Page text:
Addressing the ongoing problems with the U.S. health insurance system, the Center for Medical Economics and Innovation at the nonpartisan Pacific Research Institute today announced the release of the first paper in the Coverage Denied series, which will analyze and propose reforms to fix the problems in the current system that threaten patient health outcomes and often lead to huge financial risks for patients facing unexpected or chronic health care challenges.
Click to download the first paper in PRI’s Coverage Denied series
“America’s growing medical debt problem and family premiums exceeding $20,000 annually makes clear that the U.S. health insurance system is failing to effectively manage patient financial risk,” said Dr. Wayne Winegarden, director of PRI’s Center for Medical Economics and Innovation and the author of the Coverage Denied series.
Research from the Stanford Institute for Economic Policy Research found that the U.S. has an $81 billion medical debt crisis. Nearly one-third of Americans in a 2016 Kaiser Family Foundation and New York Times survey said they have delayed care due to cost concerns.
The first paper in the Coverage Denied series breaks down the systemic flaws of the U.S. health insurance system. Winegarden notes that health insurance is supposed to mitigate the potential financial risks that can be incurred if a patient requires expensive medical care, but the current system does not adequately serve this purpose.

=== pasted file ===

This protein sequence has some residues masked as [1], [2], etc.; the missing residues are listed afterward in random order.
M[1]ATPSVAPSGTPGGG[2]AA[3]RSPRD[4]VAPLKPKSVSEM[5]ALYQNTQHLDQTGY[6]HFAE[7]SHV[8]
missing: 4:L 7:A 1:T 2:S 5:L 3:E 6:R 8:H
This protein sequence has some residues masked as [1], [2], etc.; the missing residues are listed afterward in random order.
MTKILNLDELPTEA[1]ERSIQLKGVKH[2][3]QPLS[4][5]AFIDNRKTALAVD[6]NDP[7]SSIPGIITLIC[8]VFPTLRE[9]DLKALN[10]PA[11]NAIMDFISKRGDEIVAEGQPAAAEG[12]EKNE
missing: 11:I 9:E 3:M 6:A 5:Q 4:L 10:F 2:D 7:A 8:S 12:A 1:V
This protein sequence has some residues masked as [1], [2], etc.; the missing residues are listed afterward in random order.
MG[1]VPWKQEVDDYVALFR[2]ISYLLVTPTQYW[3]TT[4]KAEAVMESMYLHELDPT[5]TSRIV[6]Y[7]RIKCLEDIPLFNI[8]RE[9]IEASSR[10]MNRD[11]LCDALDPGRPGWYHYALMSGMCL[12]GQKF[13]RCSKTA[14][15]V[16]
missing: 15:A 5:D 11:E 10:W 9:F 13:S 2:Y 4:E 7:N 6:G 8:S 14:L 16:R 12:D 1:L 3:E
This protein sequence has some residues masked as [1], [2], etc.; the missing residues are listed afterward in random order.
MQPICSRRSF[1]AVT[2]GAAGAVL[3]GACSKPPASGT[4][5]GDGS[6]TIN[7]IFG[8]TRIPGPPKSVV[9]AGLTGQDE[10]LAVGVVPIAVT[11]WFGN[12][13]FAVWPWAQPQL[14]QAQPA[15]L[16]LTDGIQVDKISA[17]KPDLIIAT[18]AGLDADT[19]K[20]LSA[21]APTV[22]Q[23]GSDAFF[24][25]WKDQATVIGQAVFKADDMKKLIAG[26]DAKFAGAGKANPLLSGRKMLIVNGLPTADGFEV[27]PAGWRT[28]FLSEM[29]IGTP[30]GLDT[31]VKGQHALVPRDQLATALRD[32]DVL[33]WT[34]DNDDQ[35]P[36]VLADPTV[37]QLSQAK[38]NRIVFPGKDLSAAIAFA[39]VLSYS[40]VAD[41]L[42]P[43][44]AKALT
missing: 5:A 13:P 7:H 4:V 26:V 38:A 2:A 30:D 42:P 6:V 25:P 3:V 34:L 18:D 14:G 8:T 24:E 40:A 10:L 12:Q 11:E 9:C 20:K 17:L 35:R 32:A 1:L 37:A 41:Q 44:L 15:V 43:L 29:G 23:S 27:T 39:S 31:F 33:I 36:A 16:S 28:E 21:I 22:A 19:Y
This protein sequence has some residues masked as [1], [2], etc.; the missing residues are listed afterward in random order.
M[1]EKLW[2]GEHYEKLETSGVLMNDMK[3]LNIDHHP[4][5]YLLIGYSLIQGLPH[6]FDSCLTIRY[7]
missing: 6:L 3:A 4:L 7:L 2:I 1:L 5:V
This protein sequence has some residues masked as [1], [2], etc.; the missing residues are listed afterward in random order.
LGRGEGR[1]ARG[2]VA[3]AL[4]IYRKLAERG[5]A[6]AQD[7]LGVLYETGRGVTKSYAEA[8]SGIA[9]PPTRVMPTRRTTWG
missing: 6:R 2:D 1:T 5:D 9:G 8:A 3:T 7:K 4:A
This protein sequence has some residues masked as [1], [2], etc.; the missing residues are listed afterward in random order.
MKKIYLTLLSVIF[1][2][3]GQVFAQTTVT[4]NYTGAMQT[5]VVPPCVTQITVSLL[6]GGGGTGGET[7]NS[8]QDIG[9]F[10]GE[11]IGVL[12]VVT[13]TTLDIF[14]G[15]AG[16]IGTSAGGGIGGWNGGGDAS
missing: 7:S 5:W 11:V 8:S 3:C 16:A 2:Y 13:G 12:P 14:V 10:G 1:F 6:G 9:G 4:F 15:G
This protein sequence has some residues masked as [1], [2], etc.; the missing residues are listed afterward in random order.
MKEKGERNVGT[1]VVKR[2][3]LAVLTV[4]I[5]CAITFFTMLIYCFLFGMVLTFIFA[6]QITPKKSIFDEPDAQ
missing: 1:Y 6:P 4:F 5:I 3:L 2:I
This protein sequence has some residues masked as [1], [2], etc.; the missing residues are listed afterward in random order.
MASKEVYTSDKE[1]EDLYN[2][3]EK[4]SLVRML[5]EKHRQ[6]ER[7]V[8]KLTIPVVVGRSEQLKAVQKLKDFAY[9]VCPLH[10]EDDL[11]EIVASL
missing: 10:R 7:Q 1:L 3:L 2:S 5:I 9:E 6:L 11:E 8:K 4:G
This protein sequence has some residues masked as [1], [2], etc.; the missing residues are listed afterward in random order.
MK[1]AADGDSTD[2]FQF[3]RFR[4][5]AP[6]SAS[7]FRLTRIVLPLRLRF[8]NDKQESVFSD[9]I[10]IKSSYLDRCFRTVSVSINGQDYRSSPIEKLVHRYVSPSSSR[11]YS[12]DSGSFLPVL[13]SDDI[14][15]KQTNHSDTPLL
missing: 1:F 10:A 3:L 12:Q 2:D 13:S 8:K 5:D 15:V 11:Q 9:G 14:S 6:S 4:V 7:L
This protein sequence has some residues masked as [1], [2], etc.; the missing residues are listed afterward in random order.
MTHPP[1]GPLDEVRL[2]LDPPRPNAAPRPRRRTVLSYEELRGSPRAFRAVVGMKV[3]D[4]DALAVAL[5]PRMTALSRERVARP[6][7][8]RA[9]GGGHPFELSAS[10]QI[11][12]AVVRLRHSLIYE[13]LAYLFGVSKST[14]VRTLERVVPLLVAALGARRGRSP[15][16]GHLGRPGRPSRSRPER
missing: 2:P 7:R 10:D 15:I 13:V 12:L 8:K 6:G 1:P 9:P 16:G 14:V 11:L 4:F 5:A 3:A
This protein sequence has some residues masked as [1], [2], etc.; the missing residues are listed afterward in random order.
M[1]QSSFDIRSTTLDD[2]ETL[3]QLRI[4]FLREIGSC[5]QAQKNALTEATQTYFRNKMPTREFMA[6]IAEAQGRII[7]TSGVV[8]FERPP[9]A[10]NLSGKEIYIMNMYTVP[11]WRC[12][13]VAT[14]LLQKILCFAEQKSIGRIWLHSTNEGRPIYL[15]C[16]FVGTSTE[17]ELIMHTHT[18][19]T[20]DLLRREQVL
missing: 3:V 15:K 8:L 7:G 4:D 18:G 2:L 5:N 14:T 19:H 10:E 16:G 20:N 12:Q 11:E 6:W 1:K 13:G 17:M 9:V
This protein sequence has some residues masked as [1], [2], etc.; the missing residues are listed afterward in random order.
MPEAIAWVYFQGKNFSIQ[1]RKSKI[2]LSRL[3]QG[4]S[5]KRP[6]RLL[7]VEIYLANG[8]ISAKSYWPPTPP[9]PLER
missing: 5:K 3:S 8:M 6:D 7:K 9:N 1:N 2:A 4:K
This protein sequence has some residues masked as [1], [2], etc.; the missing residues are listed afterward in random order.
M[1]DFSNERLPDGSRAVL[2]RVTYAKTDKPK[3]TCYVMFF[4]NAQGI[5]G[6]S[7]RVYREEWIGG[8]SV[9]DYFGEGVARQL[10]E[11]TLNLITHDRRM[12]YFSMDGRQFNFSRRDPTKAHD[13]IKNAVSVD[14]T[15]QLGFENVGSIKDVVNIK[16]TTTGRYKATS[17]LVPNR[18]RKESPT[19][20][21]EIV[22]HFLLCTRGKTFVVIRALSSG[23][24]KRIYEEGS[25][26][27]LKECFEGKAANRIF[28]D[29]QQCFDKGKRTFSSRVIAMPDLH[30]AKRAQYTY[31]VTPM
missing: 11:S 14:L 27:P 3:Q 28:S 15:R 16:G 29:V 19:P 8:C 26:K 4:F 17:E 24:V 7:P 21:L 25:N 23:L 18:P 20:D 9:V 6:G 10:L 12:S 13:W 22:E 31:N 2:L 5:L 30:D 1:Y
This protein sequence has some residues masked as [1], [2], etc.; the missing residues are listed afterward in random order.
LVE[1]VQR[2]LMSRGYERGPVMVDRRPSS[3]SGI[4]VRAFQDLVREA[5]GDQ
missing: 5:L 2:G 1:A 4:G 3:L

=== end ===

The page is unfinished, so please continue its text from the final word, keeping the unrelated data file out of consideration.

The paper notes that though the percentage of uninsured in the United States dropped by over 40 percent since 2010, the mortality rate for deaths amenable to healthcare grew by 4.1 percent between 2013 and 2017 – a reversal from more than two decades of decline.
Winegarden argues that health insurance has evolved to prioritize controlling rising health care expenditures through policies that make it more difficult for patients to receive their prescribed care – or denies it altogether. A June 2021 Harmony Healthcare survey of hospital reimbursement executives found that nationwide, the average denial rate was between 6 and 13 percent. Worse, a growing number of patients are being denied coverage due to prior authorizations, which causes delays, requires extensive paperwork from physicians, and can ultimately expose patients to additional financial risks.
“The Coverage Denied series will explore the flaws in the system that are driving up patient costs despite fewer numbers of uninsured Americans and offer reforms to reduce financial burdens on patients and improve health care outcomes,” Winegarden said.
Future papers in the series will explore which reforms will improve health care outcomes and which will make things worse, and show how incentives in the current broken system are driving problems like higher patient costs.